Restaurants Use Mobile Ordering Tech to Fill Staffing Gaps

Restaurants Use Mobile Ordering Tech to Fill Staffing Gaps

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Is tap-order-pay or mobile ordering the way forward for restaurants? 

With the restaurant labor force still more than 450,000 jobs below pre-pandemic levels, and the National Restaurant Association finding that 63% of full-service restaurants are operating with fewer employees than needed to accommodate customers, the hospitality industry is clearly struggling.

Labor shortages have led chefs and restaurateurs to reduce their business hours or increase their staff wages, in some cases by as much as 20%.

For restaurant owners that aren’t willing to make such drastic changes, technology is being used to fill in the gaps when fewer employees are available.

“I think that there is a natural correction going on in the industry right now. With the pressure to increase wages, owners and operators are using technology to not decrease headcount but to ‘right-size’ their staff,” says Brian Duncan, president of me&u USA, a mobile ordering and payment platform.

Surveys show that mobile ordering is incredibly popular among consumers. When McDonalds began rolling out self-service order kiosks and mobile order capabilities at its U.S. locations in 2018, the company saw an average check boost and longer dwell times. Burger King and KFC have also continued to implement kiosks at locations both inside and outside the U.S. 

Studies show a surge in demand for self-ordering kiosks in the past two years, particularly among smaller chains and independent restaurants. Self-ordering kiosks reportedly increase average ticket sizes by 20% to 30%, and lead to other benefits like faster table turnover times.

Duncan says he’s seeing more restaurants use technology like mobile ordering and tableside QR codes to bridge the customer service gap when there are fewer employees available. 

“Using the software as a tool to help your staff take some of the transactional pieces away from the staff allows them to focus on creating amazing experiences for guests,” Duncan says. “That is the magic of a perfect software; if used correctly it should enhance the level of service a restaurant’s team provides and not dilute the human touch.”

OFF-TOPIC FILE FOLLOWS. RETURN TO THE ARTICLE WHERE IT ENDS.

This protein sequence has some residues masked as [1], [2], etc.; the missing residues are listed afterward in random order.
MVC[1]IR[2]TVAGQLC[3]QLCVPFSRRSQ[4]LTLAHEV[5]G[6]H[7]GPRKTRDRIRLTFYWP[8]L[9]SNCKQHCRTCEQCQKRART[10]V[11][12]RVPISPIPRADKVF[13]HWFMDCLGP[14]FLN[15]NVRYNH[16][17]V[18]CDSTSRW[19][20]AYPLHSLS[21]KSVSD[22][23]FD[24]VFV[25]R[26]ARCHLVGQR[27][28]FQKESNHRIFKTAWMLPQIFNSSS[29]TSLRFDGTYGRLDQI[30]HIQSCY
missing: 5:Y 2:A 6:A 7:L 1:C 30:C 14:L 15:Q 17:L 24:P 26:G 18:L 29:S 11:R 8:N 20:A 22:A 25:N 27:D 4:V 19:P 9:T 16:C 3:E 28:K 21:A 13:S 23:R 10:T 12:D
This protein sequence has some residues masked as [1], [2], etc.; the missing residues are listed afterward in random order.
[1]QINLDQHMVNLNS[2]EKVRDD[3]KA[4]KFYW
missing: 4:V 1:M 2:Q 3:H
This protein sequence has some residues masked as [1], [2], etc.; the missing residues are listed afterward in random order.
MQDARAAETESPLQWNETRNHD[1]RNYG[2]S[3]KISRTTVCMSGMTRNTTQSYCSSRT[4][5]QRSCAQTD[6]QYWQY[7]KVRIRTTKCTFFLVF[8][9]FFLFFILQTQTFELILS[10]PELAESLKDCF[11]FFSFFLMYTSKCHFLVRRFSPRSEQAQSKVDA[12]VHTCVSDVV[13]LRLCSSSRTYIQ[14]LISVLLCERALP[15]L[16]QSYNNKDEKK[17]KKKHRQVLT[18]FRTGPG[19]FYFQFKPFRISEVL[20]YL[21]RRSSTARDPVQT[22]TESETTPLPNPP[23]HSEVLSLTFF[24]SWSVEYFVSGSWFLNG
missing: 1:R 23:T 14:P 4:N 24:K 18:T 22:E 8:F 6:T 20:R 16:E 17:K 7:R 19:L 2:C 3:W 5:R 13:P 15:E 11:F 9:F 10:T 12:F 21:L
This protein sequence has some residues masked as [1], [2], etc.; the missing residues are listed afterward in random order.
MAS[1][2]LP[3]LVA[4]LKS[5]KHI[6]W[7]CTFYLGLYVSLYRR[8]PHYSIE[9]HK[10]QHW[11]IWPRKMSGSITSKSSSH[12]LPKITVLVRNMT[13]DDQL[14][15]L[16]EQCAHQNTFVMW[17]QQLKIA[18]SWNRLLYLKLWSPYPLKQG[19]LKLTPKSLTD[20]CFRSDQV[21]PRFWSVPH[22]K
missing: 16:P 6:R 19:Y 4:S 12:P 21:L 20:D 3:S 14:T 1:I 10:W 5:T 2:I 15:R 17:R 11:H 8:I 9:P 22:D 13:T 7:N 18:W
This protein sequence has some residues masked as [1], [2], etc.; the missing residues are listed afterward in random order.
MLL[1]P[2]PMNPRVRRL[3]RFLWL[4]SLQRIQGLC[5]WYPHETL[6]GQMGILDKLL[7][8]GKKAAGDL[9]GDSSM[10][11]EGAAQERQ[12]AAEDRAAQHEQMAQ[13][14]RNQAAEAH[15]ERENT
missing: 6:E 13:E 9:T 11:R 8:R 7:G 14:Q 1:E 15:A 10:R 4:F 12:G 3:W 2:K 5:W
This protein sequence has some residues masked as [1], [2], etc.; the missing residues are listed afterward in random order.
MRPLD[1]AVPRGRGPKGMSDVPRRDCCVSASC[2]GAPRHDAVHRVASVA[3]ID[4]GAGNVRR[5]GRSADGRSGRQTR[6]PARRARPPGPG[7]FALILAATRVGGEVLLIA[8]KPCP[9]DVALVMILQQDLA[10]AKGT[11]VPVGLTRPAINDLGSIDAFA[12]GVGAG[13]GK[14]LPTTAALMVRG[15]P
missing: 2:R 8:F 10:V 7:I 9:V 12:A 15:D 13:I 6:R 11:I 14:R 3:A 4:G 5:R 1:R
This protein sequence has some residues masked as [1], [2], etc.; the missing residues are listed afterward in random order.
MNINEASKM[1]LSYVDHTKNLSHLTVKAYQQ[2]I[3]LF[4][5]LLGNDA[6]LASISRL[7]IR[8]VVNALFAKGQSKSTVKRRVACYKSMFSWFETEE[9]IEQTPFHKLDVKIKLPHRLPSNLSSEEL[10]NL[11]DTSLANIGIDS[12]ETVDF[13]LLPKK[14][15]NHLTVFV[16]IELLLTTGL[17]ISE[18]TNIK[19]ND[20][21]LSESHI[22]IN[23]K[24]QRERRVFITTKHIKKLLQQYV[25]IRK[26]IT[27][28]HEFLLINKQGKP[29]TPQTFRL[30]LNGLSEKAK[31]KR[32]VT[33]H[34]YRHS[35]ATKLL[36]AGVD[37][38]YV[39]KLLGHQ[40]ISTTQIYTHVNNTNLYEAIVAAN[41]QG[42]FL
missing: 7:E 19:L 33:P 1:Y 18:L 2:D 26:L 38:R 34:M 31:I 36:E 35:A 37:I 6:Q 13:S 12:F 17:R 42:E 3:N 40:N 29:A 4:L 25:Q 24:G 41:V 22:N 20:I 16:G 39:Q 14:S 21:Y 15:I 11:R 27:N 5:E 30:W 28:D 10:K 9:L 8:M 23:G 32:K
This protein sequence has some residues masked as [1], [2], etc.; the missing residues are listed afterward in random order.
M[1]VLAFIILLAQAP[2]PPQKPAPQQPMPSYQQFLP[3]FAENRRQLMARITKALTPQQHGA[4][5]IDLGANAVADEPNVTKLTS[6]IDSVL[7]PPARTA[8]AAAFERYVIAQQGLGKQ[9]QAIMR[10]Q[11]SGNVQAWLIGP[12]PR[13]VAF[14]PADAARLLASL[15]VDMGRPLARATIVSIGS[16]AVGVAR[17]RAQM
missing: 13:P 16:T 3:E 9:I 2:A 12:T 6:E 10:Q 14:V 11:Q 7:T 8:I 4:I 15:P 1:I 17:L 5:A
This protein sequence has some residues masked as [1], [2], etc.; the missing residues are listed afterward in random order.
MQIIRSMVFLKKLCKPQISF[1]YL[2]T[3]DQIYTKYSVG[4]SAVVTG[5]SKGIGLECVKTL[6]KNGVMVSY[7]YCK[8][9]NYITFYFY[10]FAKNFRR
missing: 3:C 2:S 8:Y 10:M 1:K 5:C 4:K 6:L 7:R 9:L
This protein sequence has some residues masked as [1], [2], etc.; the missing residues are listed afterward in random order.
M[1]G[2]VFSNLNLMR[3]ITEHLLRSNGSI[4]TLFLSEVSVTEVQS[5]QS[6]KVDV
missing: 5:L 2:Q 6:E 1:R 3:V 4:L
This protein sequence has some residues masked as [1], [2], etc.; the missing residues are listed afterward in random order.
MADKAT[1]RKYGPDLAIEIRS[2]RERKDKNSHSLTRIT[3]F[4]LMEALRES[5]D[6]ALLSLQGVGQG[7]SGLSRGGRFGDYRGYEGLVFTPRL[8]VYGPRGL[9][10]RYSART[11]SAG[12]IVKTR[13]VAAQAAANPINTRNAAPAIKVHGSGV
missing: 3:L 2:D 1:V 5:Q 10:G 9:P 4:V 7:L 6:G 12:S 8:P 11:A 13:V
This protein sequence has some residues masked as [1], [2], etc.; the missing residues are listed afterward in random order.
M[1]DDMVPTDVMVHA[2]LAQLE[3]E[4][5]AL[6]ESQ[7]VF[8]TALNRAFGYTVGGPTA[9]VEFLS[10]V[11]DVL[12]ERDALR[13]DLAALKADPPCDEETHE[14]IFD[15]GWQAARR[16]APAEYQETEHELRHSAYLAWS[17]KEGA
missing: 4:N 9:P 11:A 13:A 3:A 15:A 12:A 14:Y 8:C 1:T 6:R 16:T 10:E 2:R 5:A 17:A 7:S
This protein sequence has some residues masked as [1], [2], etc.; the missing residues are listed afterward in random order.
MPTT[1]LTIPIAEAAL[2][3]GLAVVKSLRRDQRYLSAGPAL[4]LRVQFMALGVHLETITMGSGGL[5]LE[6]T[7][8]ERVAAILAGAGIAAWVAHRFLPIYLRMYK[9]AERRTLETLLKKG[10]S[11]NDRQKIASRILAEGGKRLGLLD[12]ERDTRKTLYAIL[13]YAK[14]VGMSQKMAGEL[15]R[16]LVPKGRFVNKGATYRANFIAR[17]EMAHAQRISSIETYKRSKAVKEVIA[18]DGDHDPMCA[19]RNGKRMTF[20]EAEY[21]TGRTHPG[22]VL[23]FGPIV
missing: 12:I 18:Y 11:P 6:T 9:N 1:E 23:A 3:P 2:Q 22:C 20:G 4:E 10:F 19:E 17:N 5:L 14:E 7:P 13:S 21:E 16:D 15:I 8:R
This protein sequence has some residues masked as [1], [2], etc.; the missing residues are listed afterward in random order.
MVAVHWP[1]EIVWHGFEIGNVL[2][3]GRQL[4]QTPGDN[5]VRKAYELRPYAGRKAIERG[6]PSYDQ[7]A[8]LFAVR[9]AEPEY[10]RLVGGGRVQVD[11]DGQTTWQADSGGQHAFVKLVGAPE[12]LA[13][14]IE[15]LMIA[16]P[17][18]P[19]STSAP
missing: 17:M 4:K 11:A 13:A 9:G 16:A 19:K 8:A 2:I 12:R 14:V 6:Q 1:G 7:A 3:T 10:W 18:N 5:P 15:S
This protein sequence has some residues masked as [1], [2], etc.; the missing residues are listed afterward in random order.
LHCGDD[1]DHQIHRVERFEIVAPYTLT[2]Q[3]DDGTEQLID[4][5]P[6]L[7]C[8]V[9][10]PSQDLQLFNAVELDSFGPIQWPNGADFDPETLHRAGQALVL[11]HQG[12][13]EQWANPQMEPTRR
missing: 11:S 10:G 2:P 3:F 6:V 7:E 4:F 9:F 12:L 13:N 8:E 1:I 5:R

Not only do self-service kiosks expedite workflows within the restaurant and help with table turnover, but it also gives customers additional time to read the menu, find new things to try, and customize their orders exactly to their preferences.

“There is nothing worse than ordering a menu item and then what shows up is nothing close to what you had in mind. Traditional menus have long-winded descriptions but no actual photos,” Duncan says. “With the visual images of the items, restaurants are seeing a decrease in waste and happier customers because they know exactly what they are receiving.”

To be clear, mobile ordering technology is not new. Street Fight has been covering the topic for nearly a decade. However, Duncan says consumers are just now reaching a tipping point. They are finally ready to accept the technology and actually prefer to use self-service kiosks to place and manage their restaurant orders.

“The order and pay at table solutions, like the one Me&u offers, have just become readily acceptable in the past year or so. The technology existed but the consumer was not ready to adopt the technology,” he says. “Now that order and pay solution is becoming more mainstream, other bolt-on solutions are starting to make headway. Customized marketing solutions based on digital ordering history is a solution that is starting to become very useful for owners and operators.”

Stephanie Miles is a journalist who covers personal finance, technology, and real estate. As Street Fight’s senior editor, she is particularly interested in how local merchants and national brands are utilizing hyperlocal technology to reach consumers. She has written for FHM, the Daily News, Working World, Gawker, Cityfile, and Recessionwire.